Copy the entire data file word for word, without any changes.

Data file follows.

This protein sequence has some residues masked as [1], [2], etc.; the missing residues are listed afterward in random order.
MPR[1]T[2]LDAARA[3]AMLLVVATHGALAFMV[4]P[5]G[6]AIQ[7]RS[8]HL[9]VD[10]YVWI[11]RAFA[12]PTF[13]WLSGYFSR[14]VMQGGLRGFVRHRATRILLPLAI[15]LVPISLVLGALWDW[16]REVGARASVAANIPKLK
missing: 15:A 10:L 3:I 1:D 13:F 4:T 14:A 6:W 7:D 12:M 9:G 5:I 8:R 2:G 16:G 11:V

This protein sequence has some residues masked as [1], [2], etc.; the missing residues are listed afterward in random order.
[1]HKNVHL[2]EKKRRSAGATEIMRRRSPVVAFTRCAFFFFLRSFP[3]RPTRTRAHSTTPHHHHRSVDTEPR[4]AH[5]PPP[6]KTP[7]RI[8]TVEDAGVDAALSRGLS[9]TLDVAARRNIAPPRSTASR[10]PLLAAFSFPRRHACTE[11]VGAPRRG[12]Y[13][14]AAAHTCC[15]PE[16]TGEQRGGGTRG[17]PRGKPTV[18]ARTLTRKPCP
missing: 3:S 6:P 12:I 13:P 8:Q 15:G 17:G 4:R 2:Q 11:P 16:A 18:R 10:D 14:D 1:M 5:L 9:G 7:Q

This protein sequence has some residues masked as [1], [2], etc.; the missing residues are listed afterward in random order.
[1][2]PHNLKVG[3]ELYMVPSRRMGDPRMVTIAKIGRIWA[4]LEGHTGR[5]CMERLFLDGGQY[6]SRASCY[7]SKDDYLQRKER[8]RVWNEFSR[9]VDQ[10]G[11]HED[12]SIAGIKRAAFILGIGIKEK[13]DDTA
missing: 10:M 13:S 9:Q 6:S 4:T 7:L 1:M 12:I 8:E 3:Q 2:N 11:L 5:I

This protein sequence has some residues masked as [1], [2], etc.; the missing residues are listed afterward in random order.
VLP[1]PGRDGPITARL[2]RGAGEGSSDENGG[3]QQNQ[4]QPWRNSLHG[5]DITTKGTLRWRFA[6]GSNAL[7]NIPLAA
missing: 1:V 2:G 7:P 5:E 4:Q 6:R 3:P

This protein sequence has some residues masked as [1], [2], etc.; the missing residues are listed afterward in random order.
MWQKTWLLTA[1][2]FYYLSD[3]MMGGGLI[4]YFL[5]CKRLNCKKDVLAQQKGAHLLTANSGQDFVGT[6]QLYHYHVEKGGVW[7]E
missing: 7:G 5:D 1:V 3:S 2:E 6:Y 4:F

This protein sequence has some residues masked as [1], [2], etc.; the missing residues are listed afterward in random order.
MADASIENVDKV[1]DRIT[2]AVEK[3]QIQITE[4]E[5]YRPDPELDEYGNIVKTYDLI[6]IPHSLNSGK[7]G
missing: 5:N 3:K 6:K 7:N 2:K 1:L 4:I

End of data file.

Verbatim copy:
This protein sequence has some residues masked as [1], [2], etc.; the missing residues are listed afterward in random order.
MPR[1]T[2]LDAARA[3]AMLLVVATHGALAFMV[4]P[5]G[6]AIQ[7]RS[8]HL[9]VD[10]YVWI[11]RAFA[12]PTF[13]WLSGYFSR[14]VMQGGLRGFVRHRATRILLPLAI[15]LVPISLVLGALWDW[16]REVGARASVAANIPKLK
missing: 15:A 10:L 3:I 1:D 13:F 4:T 14:A 6:W 7:D 12:M 9:G 5:I 8:R 2:G 16:G 11:V

This protein sequence has some residues masked as [1], [2], etc.; the missing residues are listed afterward in random order.
[1]HKNVHL[2]EKKRRSAGATEIMRRRSPVVAFTRCAFFFFLRSFP[3]RPTRTRAHSTTPHHHHRSVDTEPR[4]AH[5]PPP[6]KTP[7]RI[8]TVEDAGVDAALSRGLS[9]TLDVAARRNIAPPRSTASR[10]PLLAAFSFPRRHACTE[11]VGAPRRG[12]Y[13][14]AAAHTCC[15]PE[16]TGEQRGGGTRG[17]PRGKPTV[18]ARTLTRKPCP
missing: 3:S 6:P 12:I 13:P 8:Q 15:G 17:G 4:R 2:Q 11:P 16:A 18:R 10:D 14:D 1:M 5:L 9:G 7:Q

This protein sequence has some residues masked as [1], [2], etc.; the missing residues are listed afterward in random order.
[1][2]PHNLKVG[3]ELYMVPSRRMGDPRMVTIAKIGRIWA[4]LEGHTGR[5]CMERLFLDGGQY[6]SRASCY[7]SKDDYLQRKER[8]RVWNEFSR[9]VDQ[10]G[11]HED[12]SIAGIKRAAFILGIGIKEK[13]DDTA
missing: 10:M 13:S 9:Q 6:S 4:T 7:L 1:M 12:I 8:E 3:Q 2:N 11:L 5:I

This protein sequence has some residues masked as [1], [2], etc.; the missing residues are listed afterward in random order.
VLP[1]PGRDGPITARL[2]RGAGEGSSDENGG[3]QQNQ[4]QPWRNSLHG[5]DITTKGTLRWRFA[6]GSNAL[7]NIPLAA
missing: 1:V 2:G 7:P 5:E 4:Q 6:R 3:P

This protein sequence has some residues masked as [1], [2], etc.; the missing residues are listed afterward in random order.
MWQKTWLLTA[1][2]FYYLSD[3]MMGGGLI[4]YFL[5]CKRLNCKKDVLAQQKGAHLLTANSGQDFVGT[6]QLYHYHVEKGGVW[7]E
missing: 7:G 5:D 1:V 3:S 2:E 6:Y 4:F

This protein sequence has some residues masked as [1], [2], etc.; the missing residues are listed afterward in random order.
MADASIENVDKV[1]DRIT[2]AVEK[3]QIQITE[4]E[5]YRPDPELDEYGNIVKTYDLI[6]IPHSLNSGK[7]G
missing: 5:N 3:K 6:K 7:N 2:K 1:L 4:I